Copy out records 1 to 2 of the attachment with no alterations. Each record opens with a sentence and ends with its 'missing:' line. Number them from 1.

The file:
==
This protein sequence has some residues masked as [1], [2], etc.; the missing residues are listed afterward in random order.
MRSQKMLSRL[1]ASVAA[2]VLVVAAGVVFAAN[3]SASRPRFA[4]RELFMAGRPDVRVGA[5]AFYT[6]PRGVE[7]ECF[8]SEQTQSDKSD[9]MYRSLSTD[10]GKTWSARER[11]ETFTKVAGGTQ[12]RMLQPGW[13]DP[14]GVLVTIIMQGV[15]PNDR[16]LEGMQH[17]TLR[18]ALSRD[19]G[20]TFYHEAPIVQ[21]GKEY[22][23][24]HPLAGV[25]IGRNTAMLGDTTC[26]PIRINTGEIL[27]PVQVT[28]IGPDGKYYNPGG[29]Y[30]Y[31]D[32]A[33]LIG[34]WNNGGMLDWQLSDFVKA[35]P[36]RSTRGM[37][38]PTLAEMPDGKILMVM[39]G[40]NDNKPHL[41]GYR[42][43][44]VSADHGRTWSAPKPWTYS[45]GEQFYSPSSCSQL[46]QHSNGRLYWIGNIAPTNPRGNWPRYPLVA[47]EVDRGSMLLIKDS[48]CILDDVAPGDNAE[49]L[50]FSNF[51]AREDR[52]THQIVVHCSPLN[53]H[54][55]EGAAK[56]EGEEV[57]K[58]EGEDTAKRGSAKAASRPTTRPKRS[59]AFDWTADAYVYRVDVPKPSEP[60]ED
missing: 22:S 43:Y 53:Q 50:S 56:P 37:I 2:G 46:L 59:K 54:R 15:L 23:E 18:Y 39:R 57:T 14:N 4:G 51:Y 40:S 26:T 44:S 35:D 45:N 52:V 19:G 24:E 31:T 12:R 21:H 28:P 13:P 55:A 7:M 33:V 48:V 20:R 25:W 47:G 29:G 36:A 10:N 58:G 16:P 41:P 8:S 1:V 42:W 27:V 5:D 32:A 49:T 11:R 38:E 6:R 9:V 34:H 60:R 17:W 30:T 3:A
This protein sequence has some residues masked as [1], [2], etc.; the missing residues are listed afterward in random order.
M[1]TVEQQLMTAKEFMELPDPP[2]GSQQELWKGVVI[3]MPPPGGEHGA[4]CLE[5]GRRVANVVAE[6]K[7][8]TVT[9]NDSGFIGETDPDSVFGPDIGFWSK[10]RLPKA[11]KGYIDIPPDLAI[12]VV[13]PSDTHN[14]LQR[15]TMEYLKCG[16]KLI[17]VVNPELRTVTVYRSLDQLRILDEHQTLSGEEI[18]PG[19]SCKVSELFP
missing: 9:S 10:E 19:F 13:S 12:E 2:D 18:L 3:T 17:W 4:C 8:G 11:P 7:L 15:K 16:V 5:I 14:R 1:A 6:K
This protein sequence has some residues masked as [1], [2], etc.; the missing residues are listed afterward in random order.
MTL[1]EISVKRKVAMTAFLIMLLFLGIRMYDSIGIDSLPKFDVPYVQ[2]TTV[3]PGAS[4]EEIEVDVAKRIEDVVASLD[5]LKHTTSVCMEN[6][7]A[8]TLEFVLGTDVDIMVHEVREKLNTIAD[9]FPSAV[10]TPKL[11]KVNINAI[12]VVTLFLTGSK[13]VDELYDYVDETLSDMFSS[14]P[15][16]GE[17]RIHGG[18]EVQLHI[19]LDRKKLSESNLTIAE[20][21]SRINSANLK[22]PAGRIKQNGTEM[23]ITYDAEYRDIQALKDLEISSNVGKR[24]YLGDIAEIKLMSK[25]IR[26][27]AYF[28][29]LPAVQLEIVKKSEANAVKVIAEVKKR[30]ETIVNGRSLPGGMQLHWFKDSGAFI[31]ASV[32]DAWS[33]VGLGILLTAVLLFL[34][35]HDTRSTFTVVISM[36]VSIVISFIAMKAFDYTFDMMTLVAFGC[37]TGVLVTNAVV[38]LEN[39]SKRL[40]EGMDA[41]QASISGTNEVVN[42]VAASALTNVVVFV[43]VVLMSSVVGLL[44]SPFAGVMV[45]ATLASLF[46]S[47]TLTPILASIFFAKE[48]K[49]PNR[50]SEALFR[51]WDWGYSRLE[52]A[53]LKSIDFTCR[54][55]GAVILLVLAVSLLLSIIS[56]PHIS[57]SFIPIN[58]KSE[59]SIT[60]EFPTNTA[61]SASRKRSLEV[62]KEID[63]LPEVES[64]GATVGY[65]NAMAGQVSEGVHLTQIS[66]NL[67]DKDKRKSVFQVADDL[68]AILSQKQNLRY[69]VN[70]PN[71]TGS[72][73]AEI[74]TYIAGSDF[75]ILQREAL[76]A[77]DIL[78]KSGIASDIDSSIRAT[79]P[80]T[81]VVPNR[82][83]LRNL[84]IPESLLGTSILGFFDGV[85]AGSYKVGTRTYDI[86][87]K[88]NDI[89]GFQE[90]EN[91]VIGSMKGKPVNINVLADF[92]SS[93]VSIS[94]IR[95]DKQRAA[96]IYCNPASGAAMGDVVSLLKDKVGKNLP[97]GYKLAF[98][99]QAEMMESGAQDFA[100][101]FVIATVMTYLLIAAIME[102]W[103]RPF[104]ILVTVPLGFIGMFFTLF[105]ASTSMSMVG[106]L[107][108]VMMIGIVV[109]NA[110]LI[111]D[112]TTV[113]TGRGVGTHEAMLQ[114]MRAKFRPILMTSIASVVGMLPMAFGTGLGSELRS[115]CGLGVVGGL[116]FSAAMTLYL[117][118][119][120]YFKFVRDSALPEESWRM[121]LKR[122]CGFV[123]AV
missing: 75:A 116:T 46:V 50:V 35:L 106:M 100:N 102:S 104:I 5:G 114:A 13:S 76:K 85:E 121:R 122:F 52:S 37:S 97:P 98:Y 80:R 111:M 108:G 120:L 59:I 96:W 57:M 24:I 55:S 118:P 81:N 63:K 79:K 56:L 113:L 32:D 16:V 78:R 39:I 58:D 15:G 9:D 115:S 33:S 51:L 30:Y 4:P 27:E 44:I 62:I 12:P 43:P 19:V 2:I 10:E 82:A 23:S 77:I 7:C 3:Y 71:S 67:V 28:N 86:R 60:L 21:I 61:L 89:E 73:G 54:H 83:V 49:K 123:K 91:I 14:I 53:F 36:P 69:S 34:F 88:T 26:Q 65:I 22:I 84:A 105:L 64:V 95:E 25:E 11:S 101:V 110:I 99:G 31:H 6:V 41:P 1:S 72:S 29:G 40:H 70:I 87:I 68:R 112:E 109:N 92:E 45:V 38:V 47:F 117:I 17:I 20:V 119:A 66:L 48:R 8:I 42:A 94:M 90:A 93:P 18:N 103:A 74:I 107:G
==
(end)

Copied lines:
This protein sequence has some residues masked as [1], [2], etc.; the missing residues are listed afterward in random order.
MRSQKMLSRL[1]ASVAA[2]VLVVAAGVVFAAN[3]SASRPRFA[4]RELFMAGRPDVRVGA[5]AFYT[6]PRGVE[7]ECF[8]SEQTQSDKSD[9]MYRSLSTD[10]GKTWSARER[11]ETFTKVAGGTQ[12]RMLQPGW[13]DP[14]GVLVTIIMQGV[15]PNDR[16]LEGMQH[17]TLR[18]ALSRD[19]G[20]TFYHEAPIVQ[21]GKEY[22][23][24]HPLAGV[25]IGRNTAMLGDTTC[26]PIRINTGEIL[27]PVQVT[28]IGPDGKYYNPGG[29]Y[30]Y[31]D[32]A[33]LIG[34]WNNGGMLDWQLSDFVKA[35]P[36]RSTRGM[37][38]PTLAEMPDGKILMVM[39]G[40]NDNKPHL[41]GYR[42][43][44]VSADHGRTWSAPKPWTYS[45]GEQFYSPSSCSQL[46]QHSNGRLYWIGNIAPTNPRGNWPRYPLVA[47]EVDRGSMLLIKDS[48]CILDDVAPGDNAE[49]L[50]FSNF[51]AREDR[52]THQIVVHCSPLN[53]H[54][55]EGAAK[56]EGEEV[57]K[58]EGEDTAKRGSAKAASRPTTRPKRS[59]AFDWTADAYVYRVDVPKPSEP[60]ED
missing: 22:S 43:Y 53:Q 50:S 56:P 37:I 2:G 46:L 59:K 54:R 15:L 23:E 18:Y 39:R 57:T 14:N 4:G 51:Y 40:S 26:T 44:S 35:D 45:N 52:V 19:G 24:E 31:T 12:R 21:H 28:P 13:P 55:A 7:M 33:V 48:V 20:R 25:W 47:G 29:G 36:A 10:N 58:G 16:P 41:P 8:S 1:V 42:W 27:V 5:D 32:A 49:T 11:R 38:E 6:R 9:V 34:H 60:R 17:W 30:T 3:A
This protein sequence has some residues masked as [1], [2], etc.; the missing residues are listed afterward in random order.
M[1]TVEQQLMTAKEFMELPDPP[2]GSQQELWKGVVI[3]MPPPGGEHGA[4]CLE[5]GRRVANVVAE[6]K[7][8]TVT[9]NDSGFIGETDPDSVFGPDIGFWSK[10]RLPKA[11]KGYIDIPPDLAI[12]VV[13]PSDTHN[14]LQR[15]TMEYLKCG[16]KLI[17]VVNPELRTVTVYRSLDQLRILDEHQTLSGEEI[18]PG[19]SCKVSELFP
missing: 9:S 10:E 19:F 13:S 12:E 2:D 18:L 3:T 17:W 4:C 8:G 11:P 7:L 15:K 16:V 5:I 14:R 1:A 6:K